The study of place is broadened through both key stages. For example, in year 5 we investigate Brazil to include a detailed location, its diverse landscapes and a focus on city land use models compared to the UK. A case study of a favela in Rio questions assumptions made about the quality of life and standard of living. Learning looks at both the economic, social and environmental positives and negatives, and examines the strategies outlined for the future in terms of sustainability.


In year 7 studies of Africa and the Middle East are designed to recognise and explain global inequalities looking at human and physical obstacles to development and why such inequalities exist. Investigations of China and India in year 8 develop a global outlook and should help learners progress from concern for the poor to social justice for all.


We take a critical look at globalisation and how it impacts countries in both the global north and south. Understanding of how differences in climate, natural hazards, political systems, culture, demography, employment structure and interdependence can affect the development of a country. This understanding then leads to questions about how to narrow the development gap by looking at the HDI of countries and also examining the difference between quality of life and standard of living.


Climate change causes and effects are examined throughout, and again, assumptions and misconceptions about newly industrialised countries being the ‘villains’ are challenged. The impacts and irreversible effects in regions such as the Arctic, island communities and areas affected by desertification along with future global impacts as well as impacts on the UK are studied.


Resources are carefully chosen. Eurocentric maps are criticised, Pacific Ocean centred maps are used alongside Peters maps. This allows students to appreciate the true size of continents such as Africa and how disproportionate are countries such as Greenland.



Year 5 - we study The Arrival by Shaun Tan. A book about a family who migrate to another country and how their cultures differ. The outcome of the unit is to write a letter persuading the government to let refugees stay in the country. This is followed in the summer term by studying the novel Kick by Mitch Johnson set in Indonesia. It is about aspiration no matter the circumstances.


In reading with Year 5 we look at the following notable people: Lilian Bader, Mae Jemison, Helen Sharman, Ada Lovelace, John Archer and Tim Berner's Lee. All of these challenge pre-conceptions in various walks of life. They are also not the stereotypical examples of diversity often shared in schools. In addition we have a unit on the theme of equality too.


The Year 6 summer term class novel for is ‘Can You See Me? - narrated by a character with autism. The story shows the challenges and benefits of living with autism.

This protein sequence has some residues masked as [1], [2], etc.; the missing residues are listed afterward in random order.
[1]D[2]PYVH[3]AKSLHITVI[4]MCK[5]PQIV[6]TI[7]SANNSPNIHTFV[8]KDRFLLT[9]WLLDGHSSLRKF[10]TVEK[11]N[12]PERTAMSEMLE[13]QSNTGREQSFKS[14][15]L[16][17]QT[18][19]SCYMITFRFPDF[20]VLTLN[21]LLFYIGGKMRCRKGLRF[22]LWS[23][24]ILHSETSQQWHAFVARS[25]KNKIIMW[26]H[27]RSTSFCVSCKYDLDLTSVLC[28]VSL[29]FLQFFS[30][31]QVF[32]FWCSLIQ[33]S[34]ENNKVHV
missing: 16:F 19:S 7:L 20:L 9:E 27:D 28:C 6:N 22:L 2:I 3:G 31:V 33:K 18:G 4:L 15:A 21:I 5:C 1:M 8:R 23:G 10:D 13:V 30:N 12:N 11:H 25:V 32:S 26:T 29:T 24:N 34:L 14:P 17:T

In reading with Year 6 we study the themes of inspirational women, media representations and civil rights as well as the following notable people: Alan Turing, Malala Yousafazi, Claudette Colvin, John Brodie, Reginald Joseph Mitchell and Kitty Wilkinson. These are not the stereotypical examples of diversity often shared in schools.

Also in Year 6 our work on the book Holes leads to discussions on the theme of racism.


In Year 7 we study Boy in the Striped Pyjamas which deals with the Holocaust and racism


Year 8 read Refugee Boy and write a persuasive speech to keep the boy and his father in Britain. 



Pupils study the slave trade in Year 8, emphasising there were non-white people in England before slavery but also that not all non-white people were slaves. We talk about modern day slavery and how this can be white-Europeans as well as people from Asia, India and Africa. The book Empireland is a key resource for staff in supporting this topic.

In Year 6 pupils cover Benin and African Kingdoms. They discuss issues such as Queen Victoria being gifted an African Slave girl. Other aspects include opportunities to talk around different religions and attitudes towards them historically – exploring how Jews were not just persecuted by Hitler, but back to the Crusades and earlier.

We explore historic attitudes and treatment of disabled people. We also look at the 1921 Census available online and details such as how it shows around 3000 Jamaicans living in England in 1921, many working as doctors. Further discussion then leads to questioning gender equality alongside class, suffragettes and other elements affecting diversity at that time.

We also mark Holocaust Memorial Day with dedicated lessons.